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In 2015 reforms were passed to allow some of the National Probation Service responsibilities to be dealt with by private companies. Known as Community Rehabilitation Companies, or CRCs, the companies were responsible for low to medium risk offenders while probation continued to deal with high-risk offenders. Companies were invited to submit tenders in what was described as a “chaotic and confused” process, and contracts were given to the successful bidders.
There was widespread criticism of the privatisation, yet Boris Johnson said he wanted to further the reforms.
Various assessments took place in 2016 by the National Audit Office, Probation Inspectorate and the Public Accounts Committee. The results highlighted a gap between the estimated caseload volumes that CRCs used to cost their bids and the actual volumes they were working with. Delivery of services was “mixed and patchy” or “chaotic and inadequate”. There had been a dramatic decline in the quality and provision of services for the women being dealt with. In the final report of 2016, the Inspectorates of Probation and Prison looked at resettlement services for prisoners on short sentences and found them to be poor with little to commend about them.
In 2018 a report found that the CRCs were failing to tackle domestic abuse or keep victims safe. Those convicted of domestic abuse were found in more than half of the cases looked at, were not making enough progress on their court orders. Practitioners had failed to act on new information that victims and children could be in danger, and staff were found not to have the skills, experience or time to supervise offenders properly.
In 2019 the then justice secretary announced the government would be renationalising the probation service. The CRC contracts were to be brought to an early end with no new companies to be introduced.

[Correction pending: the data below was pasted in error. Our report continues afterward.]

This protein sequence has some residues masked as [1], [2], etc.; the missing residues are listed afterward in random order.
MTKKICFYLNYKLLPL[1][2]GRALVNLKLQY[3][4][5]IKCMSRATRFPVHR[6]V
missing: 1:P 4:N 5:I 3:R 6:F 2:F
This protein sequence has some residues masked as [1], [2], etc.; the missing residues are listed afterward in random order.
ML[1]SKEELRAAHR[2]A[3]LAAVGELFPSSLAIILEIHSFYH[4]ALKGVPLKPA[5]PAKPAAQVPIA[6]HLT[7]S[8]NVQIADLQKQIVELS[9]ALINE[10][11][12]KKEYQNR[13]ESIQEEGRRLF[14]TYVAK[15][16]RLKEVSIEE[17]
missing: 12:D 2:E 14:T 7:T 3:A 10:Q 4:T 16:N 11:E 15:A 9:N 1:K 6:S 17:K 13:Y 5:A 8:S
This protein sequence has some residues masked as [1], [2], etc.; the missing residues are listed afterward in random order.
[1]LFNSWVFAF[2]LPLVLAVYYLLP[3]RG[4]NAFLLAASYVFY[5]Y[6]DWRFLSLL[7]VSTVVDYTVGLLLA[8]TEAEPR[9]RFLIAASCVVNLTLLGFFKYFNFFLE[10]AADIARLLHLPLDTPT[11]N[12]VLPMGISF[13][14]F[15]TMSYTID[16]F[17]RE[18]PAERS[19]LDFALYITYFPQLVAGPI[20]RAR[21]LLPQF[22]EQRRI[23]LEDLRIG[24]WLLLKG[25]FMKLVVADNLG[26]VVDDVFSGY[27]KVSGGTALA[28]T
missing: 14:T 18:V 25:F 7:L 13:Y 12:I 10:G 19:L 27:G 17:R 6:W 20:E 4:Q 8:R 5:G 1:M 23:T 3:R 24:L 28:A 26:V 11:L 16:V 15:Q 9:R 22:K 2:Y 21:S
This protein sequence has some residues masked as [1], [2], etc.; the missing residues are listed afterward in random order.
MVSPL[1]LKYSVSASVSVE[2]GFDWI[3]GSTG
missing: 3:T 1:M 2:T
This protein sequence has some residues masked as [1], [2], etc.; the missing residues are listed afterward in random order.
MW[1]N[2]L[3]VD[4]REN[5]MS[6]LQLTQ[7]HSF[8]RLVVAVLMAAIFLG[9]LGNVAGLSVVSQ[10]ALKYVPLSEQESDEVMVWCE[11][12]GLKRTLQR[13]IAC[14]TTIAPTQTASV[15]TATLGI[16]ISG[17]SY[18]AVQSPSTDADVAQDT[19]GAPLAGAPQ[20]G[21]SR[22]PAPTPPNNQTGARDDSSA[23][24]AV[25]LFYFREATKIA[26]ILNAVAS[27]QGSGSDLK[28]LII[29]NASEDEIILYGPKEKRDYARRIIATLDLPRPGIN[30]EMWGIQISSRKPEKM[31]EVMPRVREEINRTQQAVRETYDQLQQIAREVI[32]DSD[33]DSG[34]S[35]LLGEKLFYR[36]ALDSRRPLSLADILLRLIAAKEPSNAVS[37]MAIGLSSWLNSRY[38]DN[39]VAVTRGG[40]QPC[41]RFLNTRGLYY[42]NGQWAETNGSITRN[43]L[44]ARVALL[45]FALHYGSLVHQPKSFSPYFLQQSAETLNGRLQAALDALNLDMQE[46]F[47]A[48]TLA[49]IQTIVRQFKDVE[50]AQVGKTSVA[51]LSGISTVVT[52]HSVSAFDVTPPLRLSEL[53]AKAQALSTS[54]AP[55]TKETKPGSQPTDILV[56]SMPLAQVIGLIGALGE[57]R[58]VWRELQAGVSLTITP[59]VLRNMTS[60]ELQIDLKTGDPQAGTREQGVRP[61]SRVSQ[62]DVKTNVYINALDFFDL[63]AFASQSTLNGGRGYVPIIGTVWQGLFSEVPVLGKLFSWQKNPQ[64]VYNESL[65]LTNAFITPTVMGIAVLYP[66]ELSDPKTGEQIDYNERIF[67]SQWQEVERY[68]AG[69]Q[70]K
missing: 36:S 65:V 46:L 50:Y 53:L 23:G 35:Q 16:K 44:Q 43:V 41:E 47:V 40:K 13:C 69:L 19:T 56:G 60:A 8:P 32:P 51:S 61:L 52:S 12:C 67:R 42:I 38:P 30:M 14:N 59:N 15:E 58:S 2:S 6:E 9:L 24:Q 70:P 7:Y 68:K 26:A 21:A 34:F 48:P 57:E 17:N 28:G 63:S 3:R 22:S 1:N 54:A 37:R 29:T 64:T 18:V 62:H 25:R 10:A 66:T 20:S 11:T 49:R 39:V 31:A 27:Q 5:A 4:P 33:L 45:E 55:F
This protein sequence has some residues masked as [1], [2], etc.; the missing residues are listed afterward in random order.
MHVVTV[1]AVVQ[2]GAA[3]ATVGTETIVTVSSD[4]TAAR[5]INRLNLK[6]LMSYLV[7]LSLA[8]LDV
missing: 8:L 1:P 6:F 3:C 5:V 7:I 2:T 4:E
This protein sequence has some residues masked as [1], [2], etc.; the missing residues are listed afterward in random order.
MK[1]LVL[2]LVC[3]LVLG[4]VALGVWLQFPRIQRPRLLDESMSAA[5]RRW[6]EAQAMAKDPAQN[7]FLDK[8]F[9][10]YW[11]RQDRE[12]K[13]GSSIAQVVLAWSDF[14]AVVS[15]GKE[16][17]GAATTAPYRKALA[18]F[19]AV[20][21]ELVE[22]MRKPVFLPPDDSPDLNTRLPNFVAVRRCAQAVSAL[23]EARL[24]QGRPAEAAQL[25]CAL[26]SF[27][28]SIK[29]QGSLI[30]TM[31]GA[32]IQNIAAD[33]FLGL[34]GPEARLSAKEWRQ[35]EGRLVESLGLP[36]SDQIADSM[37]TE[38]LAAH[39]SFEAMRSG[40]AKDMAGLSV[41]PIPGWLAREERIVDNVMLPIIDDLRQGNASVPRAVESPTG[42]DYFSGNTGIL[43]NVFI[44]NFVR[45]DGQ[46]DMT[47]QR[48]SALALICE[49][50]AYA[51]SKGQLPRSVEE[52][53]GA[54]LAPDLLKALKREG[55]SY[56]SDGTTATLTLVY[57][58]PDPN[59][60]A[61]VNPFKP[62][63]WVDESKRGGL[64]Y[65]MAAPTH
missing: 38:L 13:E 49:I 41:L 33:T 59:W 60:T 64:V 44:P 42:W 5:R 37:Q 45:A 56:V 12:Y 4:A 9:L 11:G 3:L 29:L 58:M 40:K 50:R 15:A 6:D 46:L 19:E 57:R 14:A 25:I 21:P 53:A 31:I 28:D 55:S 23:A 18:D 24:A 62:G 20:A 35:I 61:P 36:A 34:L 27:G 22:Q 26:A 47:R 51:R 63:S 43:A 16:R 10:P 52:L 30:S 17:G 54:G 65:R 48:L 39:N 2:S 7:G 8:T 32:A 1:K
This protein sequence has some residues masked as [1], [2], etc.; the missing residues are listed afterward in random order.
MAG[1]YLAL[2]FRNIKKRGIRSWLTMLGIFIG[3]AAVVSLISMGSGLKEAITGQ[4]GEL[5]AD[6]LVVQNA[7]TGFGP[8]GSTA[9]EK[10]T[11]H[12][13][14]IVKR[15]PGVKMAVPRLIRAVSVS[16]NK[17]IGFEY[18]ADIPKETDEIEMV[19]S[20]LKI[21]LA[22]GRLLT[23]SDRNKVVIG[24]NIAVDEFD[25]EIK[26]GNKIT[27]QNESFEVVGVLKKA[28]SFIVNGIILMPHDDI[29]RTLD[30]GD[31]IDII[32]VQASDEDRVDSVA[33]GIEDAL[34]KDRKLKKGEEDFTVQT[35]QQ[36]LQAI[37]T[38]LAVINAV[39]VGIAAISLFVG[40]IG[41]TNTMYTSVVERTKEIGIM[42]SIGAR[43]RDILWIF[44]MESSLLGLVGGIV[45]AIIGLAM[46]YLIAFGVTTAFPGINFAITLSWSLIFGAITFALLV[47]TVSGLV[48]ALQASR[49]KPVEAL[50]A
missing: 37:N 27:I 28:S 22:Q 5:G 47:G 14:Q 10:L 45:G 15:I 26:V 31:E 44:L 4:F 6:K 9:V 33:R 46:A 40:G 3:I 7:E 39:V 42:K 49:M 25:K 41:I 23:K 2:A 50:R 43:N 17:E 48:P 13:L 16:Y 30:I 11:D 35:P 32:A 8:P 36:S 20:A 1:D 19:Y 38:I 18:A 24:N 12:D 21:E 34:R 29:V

The government decided that the “Transforming Rehabilitation” reforms, including the establishment of CRCs, had created many serious problems. They were unconvinced that the model could deliver an effective service, so changes are to be introduced.
A solution to the problem
A new unified probation service has been launched, with extra funding provided. The intention is to double the number of probation officers and the service to work more closely with the police, NHS, and local authorities. The public sector probation service will now supervise low and medium risk offenders and deliver unpaid work and programmes that were previously dealt with by the CRCs.
There will be twelve regional areas with a new specialist National Security Division tasked explicitly with monitoring terrorists, serious organised criminals and very high-risk offenders.
The national standards for the service are to be refreshed. There must be at least one face to face meeting with all supervised offenders once per month. A higher number of meetings will be required for higher-risk offenders. In conjunction with the police and social services where appropriate, for the first time, probation staff will visit offenders’ homes to “protect children, partners and other family members from domestic and sexual abuse.”
An increase in monitoring is to take place with electronic monitoring, GPS and sobriety tags. Probation will still be involved with victims and seek appropriate licence conditions at parole hearings. Eligible victims will now be referred to the Victim Contact Scheme under the Victims’ Code, with plans to extend the scheme to victims of stalking and harassment where the offenders are serving less than 12 months.
The main aim of the probation service is rehabilitation, more than 80% of crime is re-offending, so it is vitally important. Extra investment in tackling the drivers of crime has been announced with charities and companies involved to provide and signpost support in employment, housing advice and mental healthcare. This will include homeless prison leavers being given temporary accommodation to help prevent re-offending.
A package to provide support for prison leavers was announced earlier this year, with an emphasis on housing, closer supervision, and drug treatment programmes.
How can we help?
On the 5th July 2021, the Knife Crime Prevention Order provisions of the Offensive Weapons Act 2019 came into force in specific areas for a period of 14 months. The area in question is the “metropolitan police district”, which consists of Greater London, excluding the City of London, the Inner Temple and the Middle Temple.